The Day In Israel: Sunday Aug 1st, 2010

Ashkelon rocket

REUTERS/Amir Cohen

IAF jets have struck two smuggling tunnels in southern Gaza in response to a Qassam which hit the roof of a building in an educational institution located in the Shaar Hanegev Regional Council, outside of Sderot.

This follows the IAF striking a Hamas-linked terror activity site in northern Gaza, a weapons-manufacturing warehouse in central Gaza, and a weapons-smuggling tunnel in southern Gaza, in response to the grad rocket fired at Israel on Friday morning, which hit the city of Ashkelon (pop. 125,000).

As the IDF Spokesperson blog notes, more than 100 rockets and mortars have been fired at Israeli territory since the beginning of 2010, and over 400 rockets were fired from the Gaza Strip into Israel since the end of operation Cast Lead.

Meanwhile, Ha’aretz refers to this latest violence as “tit-for-tat”, as if there is some kind of equivalency between the initial attack (aimed to kill civilians) and Israel’s response in self defense. I would suggest the only “tit” here is the Ha’aretz reporter.

Updates (Israel time; most recent at top)

8:25PM: The palestinian police trainee yearbook makes a return after a five-year absence!

7:14PM: In his latest piece, the detestable Robert Fisk admits he can’t possibly compare Israel with Hamas.

Because Israel is so much worse (hat tip: EoZ via CiF Watch).

The death of five Israeli servicemen in a helicopter crash in Romania this week raised scarcely a headline.

There was a Nato-Israeli exercise in progress. Well, that’s OK then. Now imagine the death of five Hamas fighters in a helicopter crash in Romania this week. We’d still be investigating this extraordinary phenomenon. Now mark you, I’m not comparing Israel and Hamas. Israel is the country that justifiably slaughtered more than 1,300 Palestinians in Gaza 19 months ago – more than 300 of them children – while the vicious, blood-sucking and terrorist Hamas killed 13 Israelis (three of them soldiers who actually shot each other by mistake).

Read more if you have the stomach for more of this bile, include accusations Israel helped kill Afghans!

It’s no wonder this poor excuse for a journalist and even poorer excuse for a human being triggered a new verb.

6:42PM: Hamas: The Next Generation

hamas kids

4:28PM: The educational institution hit by the Qassam last night was a children’s hydrotherapy rehabilitation center in the heart of Sderot’s Sapir College.

The silence is deafening.

3:54PM: Mandatory reading of the day: Demonizing Israel is bad for the Palestinians (written by a Jordanian of palestinian heritage).

Since the establishment of the State of Israel, the international media have been unhesitant in criticizing the Jewish state on almost everything. This has evolved into a media culture by itself, to the point that many internationally renowned newspapers would have a button labelled “Israel” or “Israeli-Arab conflict” on their Web sites including very little positive content about Israel. Media hostility toward Israel has been mainly focused on its military operations and, in more quiet times, on the living conditions of the Palestinians in Israel.

Amazingly enough, the international media, and particularly the Western ones, pay very little attention to the conditions of the Palestinians living in Arab countries, despite the extreme oppression they have been enduring for decades in most Arab countries.

These Palestinians do not have someone to speak for them in the global media, possibly because a news story about countries other than Israel is less interesting or “sexy” by media standards. This tendency to blame Israel for everything has lead to the development of numerous myths about the situation of the Palestinian there that have provided an excuse to purposely ignore and compromise the human rights of the Palestinian in many Arab countries.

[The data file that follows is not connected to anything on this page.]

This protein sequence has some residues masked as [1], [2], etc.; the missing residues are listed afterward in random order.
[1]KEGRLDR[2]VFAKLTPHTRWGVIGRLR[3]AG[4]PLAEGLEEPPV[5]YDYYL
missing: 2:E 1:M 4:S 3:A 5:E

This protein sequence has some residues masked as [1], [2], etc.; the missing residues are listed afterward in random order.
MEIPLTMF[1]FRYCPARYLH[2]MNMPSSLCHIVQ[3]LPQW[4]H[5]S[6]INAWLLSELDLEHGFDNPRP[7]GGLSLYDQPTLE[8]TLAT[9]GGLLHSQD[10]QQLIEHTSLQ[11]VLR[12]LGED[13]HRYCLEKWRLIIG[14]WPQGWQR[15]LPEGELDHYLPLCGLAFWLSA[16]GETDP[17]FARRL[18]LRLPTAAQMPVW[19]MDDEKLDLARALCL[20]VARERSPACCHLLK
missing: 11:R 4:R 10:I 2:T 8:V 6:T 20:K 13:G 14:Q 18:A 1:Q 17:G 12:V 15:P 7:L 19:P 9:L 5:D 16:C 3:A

THE EXAMPLES for that are plentiful and sometimes cross the line into tragic comedy. While the world is crying over the Israel-imposed blockade on Gaza, the media, for some unknown reason, choose to deliberately ignore the conditions of the Palestinians living in camps in Lebanon.

Lebanon, a country with some of the most hostile forces to Israel, has been holing up Palestinians inside camps for almost 30 years. Those camps do not have any foundations of livelihood or even sanitation and the Palestinians living there are not allowed access to basics such as buying cement to enlarge or repair homes for their growing families. Furthermore, it is difficult for them to work legally, and are even restricted from going out of their camps at certain hours. Compare this to the fact that Palestinian laborers were still able to go to work every day in Israel while Hamas was carrying out an average of one suicide bombing per week a few years ago, and until recently launching missiles daily on southern Israel. Not to mention the fact that Israel allows food items and medications into Gaza if handled through the Palestinian Authority.

The Lebanese atrocities toward the Palestinians have been tolerated by the international community, not only by the media. Today, while some Israeli military commanders have to think twice, in fear of legal consequences, before they visit London or Brussels, well-known Lebanese leaders who had directly participated in mass killings of Palestinian civilians, during and after the Lebanese civil war, are becoming world-respected political figures – Nabih Berri, for example, the leader of Amal Shi’ite militia who enforced a multi-year siege on Palestinian camps, cutting water access and food supplies to them. The Palestinians underBerri’s siege were reported to be consuming rats and dogs to survive. Nonetheless, he has been the undisputed speaker of the Lebanese parliament for a long time. He travels frequently to Europe and criticizes Israel for its “crimes against the Palestinians” on every occasion.